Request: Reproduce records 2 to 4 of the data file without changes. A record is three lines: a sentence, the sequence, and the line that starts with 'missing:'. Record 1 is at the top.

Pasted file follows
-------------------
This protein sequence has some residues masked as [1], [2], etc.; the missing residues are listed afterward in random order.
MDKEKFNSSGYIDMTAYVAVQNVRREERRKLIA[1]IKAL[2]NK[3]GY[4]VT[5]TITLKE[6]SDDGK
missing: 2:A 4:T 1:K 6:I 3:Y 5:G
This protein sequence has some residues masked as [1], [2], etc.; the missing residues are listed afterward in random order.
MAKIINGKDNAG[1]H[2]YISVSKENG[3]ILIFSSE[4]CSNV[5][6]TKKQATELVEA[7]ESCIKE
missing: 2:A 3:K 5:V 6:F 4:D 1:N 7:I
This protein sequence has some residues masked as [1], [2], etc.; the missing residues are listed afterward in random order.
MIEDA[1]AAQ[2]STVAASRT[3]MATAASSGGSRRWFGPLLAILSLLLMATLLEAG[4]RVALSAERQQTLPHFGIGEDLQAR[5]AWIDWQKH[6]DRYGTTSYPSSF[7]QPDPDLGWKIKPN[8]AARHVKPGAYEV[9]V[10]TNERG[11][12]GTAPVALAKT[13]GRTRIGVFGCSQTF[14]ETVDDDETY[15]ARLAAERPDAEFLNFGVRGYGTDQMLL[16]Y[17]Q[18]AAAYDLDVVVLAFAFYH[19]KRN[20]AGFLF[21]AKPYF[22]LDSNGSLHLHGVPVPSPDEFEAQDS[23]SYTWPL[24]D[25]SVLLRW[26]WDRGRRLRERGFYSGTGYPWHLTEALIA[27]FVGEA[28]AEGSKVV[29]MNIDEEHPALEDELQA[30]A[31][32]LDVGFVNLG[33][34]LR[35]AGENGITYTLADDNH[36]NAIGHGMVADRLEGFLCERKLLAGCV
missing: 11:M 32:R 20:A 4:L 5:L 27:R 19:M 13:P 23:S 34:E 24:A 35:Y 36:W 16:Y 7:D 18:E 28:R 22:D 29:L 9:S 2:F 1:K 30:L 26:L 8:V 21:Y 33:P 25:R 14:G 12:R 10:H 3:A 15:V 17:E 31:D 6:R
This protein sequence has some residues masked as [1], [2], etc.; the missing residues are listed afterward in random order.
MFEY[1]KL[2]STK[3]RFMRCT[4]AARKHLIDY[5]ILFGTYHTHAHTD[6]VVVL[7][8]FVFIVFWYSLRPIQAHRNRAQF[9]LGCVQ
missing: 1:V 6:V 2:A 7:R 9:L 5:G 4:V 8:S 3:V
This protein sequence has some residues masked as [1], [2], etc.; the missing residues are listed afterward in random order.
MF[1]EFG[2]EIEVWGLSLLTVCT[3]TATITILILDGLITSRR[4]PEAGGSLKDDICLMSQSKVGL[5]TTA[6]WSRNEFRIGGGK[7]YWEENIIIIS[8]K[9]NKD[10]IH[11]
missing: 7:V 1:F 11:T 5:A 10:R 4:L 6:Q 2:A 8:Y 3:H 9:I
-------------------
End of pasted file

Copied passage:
This protein sequence has some residues masked as [1], [2], etc.; the missing residues are listed afterward in random order.
MAKIINGKDNAG[1]H[2]YISVSKENG[3]ILIFSSE[4]CSNV[5][6]TKKQATELVEA[7]ESCIKE
missing: 2:A 3:K 5:V 6:F 4:D 1:N 7:I
This protein sequence has some residues masked as [1], [2], etc.; the missing residues are listed afterward in random order.
MIEDA[1]AAQ[2]STVAASRT[3]MATAASSGGSRRWFGPLLAILSLLLMATLLEAG[4]RVALSAERQQTLPHFGIGEDLQAR[5]AWIDWQKH[6]DRYGTTSYPSSF[7]QPDPDLGWKIKPN[8]AARHVKPGAYEV[9]V[10]TNERG[11][12]GTAPVALAKT[13]GRTRIGVFGCSQTF[14]ETVDDDETY[15]ARLAAERPDAEFLNFGVRGYGTDQMLL[16]Y[17]Q[18]AAAYDLDVVVLAFAFYH[19]KRN[20]AGFLF[21]AKPYF[22]LDSNGSLHLHGVPVPSPDEFEAQDS[23]SYTWPL[24]D[25]SVLLRW[26]WDRGRRLRERGFYSGTGYPWHLTEALIA[27]FVGEA[28]AEGSKVV[29]MNIDEEHPALEDELQA[30]A[31][32]LDVGFVNLG[33][34]LR[35]AGENGITYTLADDNH[36]NAIGHGMVADRLEGFLCERKLLAGCV
missing: 11:M 32:R 20:A 4:L 5:L 27:R 19:M 13:P 23:S 34:E 24:A 35:Y 36:W 16:Y 7:D 18:E 28:R 22:D 29:L 9:S 2:F 1:K 30:L 26:L 8:V 21:Y 33:P 25:R 14:G 12:R 10:H 3:A 15:V 17:E 31:D 6:R
This protein sequence has some residues masked as [1], [2], etc.; the missing residues are listed afterward in random order.
MFEY[1]KL[2]STK[3]RFMRCT[4]AARKHLIDY[5]ILFGTYHTHAHTD[6]VVVL[7][8]FVFIVFWYSLRPIQAHRNRAQF[9]LGCVQ
missing: 1:V 6:V 2:A 7:R 9:L 5:G 4:V 8:S 3:V